Art conservation combines the study of art and the history of humankind using the history of technology plus the physical sciences. Some of you may have heard of it, and some of you may have not (*cough* me *cough*). But if this profession has piqued your interest, you may have an opportunity to learn more.
The National Gallery of Canada (NGC) recently announced the launch of a new Conservation Internship Program for BIPOC students across Canada. Their goal is to increase the representation of professionals from diverse communities.
Created and led by the NGC in collaboration with the Art Conservation program at Queen’s University in Kingston and the Canadian Conservation Institute, the program is designed to provide the best possible start for students pursuing a career in conservation. It will enable interns to both learn from and develop a network with professionals in the field.
The NGC has a large conservation department specializing in contemporary art, paintings, frames, sculptures, and photographs. The team of conservators observe nearly 2,000 works from the national collection yearly.
“Like many professions within the museum field, conservation is a discipline with its roots planted firmly in European tradition,” says NGC conservation director Stephen Gritt in a statement. “Our field will greatly benefit from different perspectives from various fields of study, and different voices from diverse backgrounds and cultures.”
This initiative provides each of four students with a $25,000 bursary, allowing them to benefit from the program before they go to Queen’s University to formally study art conservation as part of the Master’s program. This program is the only conservation training in Canada at this level.
From research to technical examination, these interns have a chance to better understand some of the complexities of conservation and restoration work. For several months, the interns will be paired with various experts from the Gallery’s restoration and conservation laboratory and will observe them as they do their daily work. They will also be introduced to conservation science and broader heritage preservation issues at the Canadian Conservation Institute.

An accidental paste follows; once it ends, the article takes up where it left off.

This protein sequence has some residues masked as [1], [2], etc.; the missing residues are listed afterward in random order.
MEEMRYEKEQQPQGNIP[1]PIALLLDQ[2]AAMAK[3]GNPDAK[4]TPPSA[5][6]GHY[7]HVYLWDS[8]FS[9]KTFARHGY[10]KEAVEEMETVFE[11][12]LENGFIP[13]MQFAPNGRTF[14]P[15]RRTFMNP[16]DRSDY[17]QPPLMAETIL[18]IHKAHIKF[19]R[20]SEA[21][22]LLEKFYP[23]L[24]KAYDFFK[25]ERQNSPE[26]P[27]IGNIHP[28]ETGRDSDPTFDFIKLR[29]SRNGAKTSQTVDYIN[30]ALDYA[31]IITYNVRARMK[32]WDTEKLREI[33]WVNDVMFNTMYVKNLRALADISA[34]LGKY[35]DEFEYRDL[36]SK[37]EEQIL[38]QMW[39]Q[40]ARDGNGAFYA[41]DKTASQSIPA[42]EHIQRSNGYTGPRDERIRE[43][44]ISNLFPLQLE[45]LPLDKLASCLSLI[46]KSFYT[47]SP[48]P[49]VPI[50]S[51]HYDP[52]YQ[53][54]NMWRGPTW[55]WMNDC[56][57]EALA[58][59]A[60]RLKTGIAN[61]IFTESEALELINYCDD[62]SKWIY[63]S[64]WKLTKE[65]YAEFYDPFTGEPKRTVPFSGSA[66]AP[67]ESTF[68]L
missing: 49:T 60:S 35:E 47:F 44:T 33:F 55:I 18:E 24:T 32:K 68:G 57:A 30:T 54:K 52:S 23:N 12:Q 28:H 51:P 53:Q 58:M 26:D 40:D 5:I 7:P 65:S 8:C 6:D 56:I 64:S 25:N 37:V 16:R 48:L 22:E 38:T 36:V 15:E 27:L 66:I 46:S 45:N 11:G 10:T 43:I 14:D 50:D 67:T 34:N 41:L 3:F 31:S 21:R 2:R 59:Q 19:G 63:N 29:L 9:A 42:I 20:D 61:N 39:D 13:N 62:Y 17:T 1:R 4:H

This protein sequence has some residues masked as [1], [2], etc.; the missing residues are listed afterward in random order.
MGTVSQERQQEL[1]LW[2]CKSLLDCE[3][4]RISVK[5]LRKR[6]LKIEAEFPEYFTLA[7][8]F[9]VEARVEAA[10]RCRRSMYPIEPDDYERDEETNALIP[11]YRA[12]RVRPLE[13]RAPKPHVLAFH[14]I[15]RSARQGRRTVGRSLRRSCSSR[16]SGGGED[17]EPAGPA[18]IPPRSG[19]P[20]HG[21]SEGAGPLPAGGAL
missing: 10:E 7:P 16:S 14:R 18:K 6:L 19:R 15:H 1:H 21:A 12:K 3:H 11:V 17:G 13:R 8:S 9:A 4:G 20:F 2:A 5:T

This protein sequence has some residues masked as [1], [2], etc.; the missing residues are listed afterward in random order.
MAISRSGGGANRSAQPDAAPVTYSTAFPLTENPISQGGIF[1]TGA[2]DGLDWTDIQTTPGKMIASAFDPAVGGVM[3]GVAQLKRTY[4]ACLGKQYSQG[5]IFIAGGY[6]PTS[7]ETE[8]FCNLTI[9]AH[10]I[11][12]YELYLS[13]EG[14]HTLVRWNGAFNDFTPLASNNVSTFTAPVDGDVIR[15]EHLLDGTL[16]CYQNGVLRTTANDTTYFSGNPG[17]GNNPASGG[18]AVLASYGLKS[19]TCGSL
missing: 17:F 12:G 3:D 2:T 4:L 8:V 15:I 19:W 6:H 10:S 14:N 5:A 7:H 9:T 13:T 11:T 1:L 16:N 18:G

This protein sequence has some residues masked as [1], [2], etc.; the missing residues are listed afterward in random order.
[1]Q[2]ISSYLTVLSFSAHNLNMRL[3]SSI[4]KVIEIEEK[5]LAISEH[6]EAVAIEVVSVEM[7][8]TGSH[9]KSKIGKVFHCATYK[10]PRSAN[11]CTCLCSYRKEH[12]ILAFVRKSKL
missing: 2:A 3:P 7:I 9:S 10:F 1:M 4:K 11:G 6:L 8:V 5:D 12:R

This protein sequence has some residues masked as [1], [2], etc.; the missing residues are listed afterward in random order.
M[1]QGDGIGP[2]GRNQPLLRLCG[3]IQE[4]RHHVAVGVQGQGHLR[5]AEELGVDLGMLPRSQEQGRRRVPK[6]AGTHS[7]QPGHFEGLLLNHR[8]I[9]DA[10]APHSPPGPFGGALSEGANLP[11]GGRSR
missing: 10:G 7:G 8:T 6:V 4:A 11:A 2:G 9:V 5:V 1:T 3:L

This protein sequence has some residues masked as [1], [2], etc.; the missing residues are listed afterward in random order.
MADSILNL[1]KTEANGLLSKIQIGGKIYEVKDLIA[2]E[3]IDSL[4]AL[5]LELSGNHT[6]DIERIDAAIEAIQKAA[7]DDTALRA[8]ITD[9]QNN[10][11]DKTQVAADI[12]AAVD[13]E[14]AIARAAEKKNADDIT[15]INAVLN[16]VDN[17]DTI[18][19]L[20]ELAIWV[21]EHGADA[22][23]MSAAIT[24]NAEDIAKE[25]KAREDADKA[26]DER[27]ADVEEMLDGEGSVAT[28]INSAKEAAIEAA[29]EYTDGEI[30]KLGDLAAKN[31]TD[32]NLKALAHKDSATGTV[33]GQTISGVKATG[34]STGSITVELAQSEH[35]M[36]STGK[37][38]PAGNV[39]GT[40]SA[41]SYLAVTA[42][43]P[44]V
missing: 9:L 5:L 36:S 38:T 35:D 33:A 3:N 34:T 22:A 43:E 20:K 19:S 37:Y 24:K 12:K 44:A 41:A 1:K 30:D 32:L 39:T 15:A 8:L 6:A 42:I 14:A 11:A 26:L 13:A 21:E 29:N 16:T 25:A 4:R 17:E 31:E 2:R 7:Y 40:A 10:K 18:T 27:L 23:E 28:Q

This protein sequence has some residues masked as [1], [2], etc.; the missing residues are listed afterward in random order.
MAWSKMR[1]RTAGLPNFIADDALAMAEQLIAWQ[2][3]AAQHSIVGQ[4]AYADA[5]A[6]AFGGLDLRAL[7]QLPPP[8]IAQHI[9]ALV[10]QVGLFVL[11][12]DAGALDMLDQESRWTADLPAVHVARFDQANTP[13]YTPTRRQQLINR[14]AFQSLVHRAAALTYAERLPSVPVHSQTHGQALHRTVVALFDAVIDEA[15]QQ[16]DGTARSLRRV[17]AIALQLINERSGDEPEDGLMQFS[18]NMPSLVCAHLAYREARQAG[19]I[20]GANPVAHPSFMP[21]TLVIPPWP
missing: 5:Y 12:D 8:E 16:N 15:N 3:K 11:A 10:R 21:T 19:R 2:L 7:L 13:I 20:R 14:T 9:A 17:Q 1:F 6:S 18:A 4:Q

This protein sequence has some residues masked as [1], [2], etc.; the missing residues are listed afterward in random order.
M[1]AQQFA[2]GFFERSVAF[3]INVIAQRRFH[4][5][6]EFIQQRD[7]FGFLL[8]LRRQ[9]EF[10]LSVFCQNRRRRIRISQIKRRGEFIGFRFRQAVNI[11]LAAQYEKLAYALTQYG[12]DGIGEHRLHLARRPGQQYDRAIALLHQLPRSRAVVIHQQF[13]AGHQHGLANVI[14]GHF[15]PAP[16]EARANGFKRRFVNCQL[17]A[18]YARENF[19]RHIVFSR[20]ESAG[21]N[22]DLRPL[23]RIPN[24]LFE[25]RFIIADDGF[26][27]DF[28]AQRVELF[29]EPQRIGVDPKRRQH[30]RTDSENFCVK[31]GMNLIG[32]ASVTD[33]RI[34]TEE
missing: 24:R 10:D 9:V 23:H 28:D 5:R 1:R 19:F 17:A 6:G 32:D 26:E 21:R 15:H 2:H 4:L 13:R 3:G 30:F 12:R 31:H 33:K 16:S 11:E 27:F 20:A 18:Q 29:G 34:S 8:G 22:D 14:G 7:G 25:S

“This internship is an open space for exploration, meaning that I was able to arrive at the NGC every week and spend time speaking with conservators to best understand various aspects and problems within conservation,” says Tirza Harris, one of the interns from the program, in a statement.
The Caribbean Canadian intern said her time with the NGC enabled her to talk to conservators about their career paths and see how specializations can approach problems differently. “Conservation is fundamentally interdisciplinary and reaching across departments only strengthens my approach as an emerging conservator,” she says.
To apply for the program, BIPOC students must first apply for the Master’s degree in art conservation at Queen’s University. While filling out their application form, they need to fill out the section about the internship program. The next round of applications are due Jan. 15, 2022.
“The National Gallery of Canada is happy to show some leadership in this area and believes this project will lead to broader benefits,” says Gritt.
If you’re a student interested in becoming an art conservator and would like to learn more about the internship program, contact the Gallery at firstname.lastname@example.org. They can spend time with a conservator to learn more before through with the application process. If applicants have any questions or want to speak with a faculty member or current student, they can contact Queen’s at email@example.com. For more information, click here.